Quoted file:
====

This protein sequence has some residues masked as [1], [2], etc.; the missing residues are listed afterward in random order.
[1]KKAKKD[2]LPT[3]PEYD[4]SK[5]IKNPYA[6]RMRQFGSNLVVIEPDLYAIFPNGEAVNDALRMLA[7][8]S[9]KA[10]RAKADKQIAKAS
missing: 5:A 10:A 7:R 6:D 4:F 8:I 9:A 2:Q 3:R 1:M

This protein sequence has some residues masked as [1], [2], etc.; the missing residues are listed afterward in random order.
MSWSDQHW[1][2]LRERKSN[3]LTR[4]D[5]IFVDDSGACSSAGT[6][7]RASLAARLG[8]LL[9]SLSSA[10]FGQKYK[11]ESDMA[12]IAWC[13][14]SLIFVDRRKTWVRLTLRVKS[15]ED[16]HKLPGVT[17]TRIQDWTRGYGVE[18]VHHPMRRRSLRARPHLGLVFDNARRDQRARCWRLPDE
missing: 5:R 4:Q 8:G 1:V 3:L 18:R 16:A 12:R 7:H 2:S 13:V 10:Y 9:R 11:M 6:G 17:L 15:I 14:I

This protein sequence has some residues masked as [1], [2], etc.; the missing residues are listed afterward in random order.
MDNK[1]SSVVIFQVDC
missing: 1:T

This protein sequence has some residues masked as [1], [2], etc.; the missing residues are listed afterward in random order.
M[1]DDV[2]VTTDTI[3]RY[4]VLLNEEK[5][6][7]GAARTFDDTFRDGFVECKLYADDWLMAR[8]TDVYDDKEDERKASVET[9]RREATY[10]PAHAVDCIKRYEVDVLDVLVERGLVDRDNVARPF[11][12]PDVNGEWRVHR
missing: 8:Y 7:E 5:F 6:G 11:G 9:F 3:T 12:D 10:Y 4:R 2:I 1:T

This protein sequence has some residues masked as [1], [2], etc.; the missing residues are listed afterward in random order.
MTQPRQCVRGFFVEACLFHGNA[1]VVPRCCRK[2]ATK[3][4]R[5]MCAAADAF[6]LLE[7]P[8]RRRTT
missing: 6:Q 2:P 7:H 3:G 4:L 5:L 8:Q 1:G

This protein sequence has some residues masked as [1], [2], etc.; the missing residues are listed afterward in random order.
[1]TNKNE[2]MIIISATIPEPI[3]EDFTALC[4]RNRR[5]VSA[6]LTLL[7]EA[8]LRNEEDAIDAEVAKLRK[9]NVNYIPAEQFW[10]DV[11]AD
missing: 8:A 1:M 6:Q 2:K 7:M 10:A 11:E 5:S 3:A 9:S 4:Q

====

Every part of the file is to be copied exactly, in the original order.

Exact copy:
This protein sequence has some residues masked as [1], [2], etc.; the missing residues are listed afterward in random order.
[1]KKAKKD[2]LPT[3]PEYD[4]SK[5]IKNPYA[6]RMRQFGSNLVVIEPDLYAIFPNGEAVNDALRMLA[7][8]S[9]KA[10]RAKADKQIAKAS
missing: 5:A 10:A 7:R 6:D 4:F 8:I 9:A 2:Q 3:R 1:M

This protein sequence has some residues masked as [1], [2], etc.; the missing residues are listed afterward in random order.
MSWSDQHW[1][2]LRERKSN[3]LTR[4]D[5]IFVDDSGACSSAGT[6][7]RASLAARLG[8]LL[9]SLSSA[10]FGQKYK[11]ESDMA[12]IAWC[13][14]SLIFVDRRKTWVRLTLRVKS[15]ED[16]HKLPGVT[17]TRIQDWTRGYGVE[18]VHHPMRRRSLRARPHLGLVFDNARRDQRARCWRLPDE
missing: 5:R 4:Q 8:G 1:V 3:L 18:R 16:A 12:R 7:H 2:S 13:V 10:Y 9:R 11:M 6:G 17:L 15:I 14:I

This protein sequence has some residues masked as [1], [2], etc.; the missing residues are listed afterward in random order.
MDNK[1]SSVVIFQVDC
missing: 1:T

This protein sequence has some residues masked as [1], [2], etc.; the missing residues are listed afterward in random order.
M[1]DDV[2]VTTDTI[3]RY[4]VLLNEEK[5][6][7]GAARTFDDTFRDGFVECKLYADDWLMAR[8]TDVYDDKEDERKASVET[9]RREATY[10]PAHAVDCIKRYEVDVLDVLVERGLVDRDNVARPF[11][12]PDVNGEWRVHR
missing: 8:Y 7:E 5:F 6:G 11:G 9:F 3:T 12:D 10:Y 4:R 2:I 1:T

This protein sequence has some residues masked as [1], [2], etc.; the missing residues are listed afterward in random order.
MTQPRQCVRGFFVEACLFHGNA[1]VVPRCCRK[2]ATK[3][4]R[5]MCAAADAF[6]LLE[7]P[8]RRRTT
missing: 6:Q 2:P 7:H 3:G 4:L 5:L 8:Q 1:G

This protein sequence has some residues masked as [1], [2], etc.; the missing residues are listed afterward in random order.
[1]TNKNE[2]MIIISATIPEPI[3]EDFTALC[4]RNRR[5]VSA[6]LTLL[7]EA[8]LRNEEDAIDAEVAKLRK[9]NVNYIPAEQFW[10]DV[11]AD
missing: 8:A 1:M 6:Q 2:K 7:M 10:A 11:E 5:S 3:A 9:S 4:Q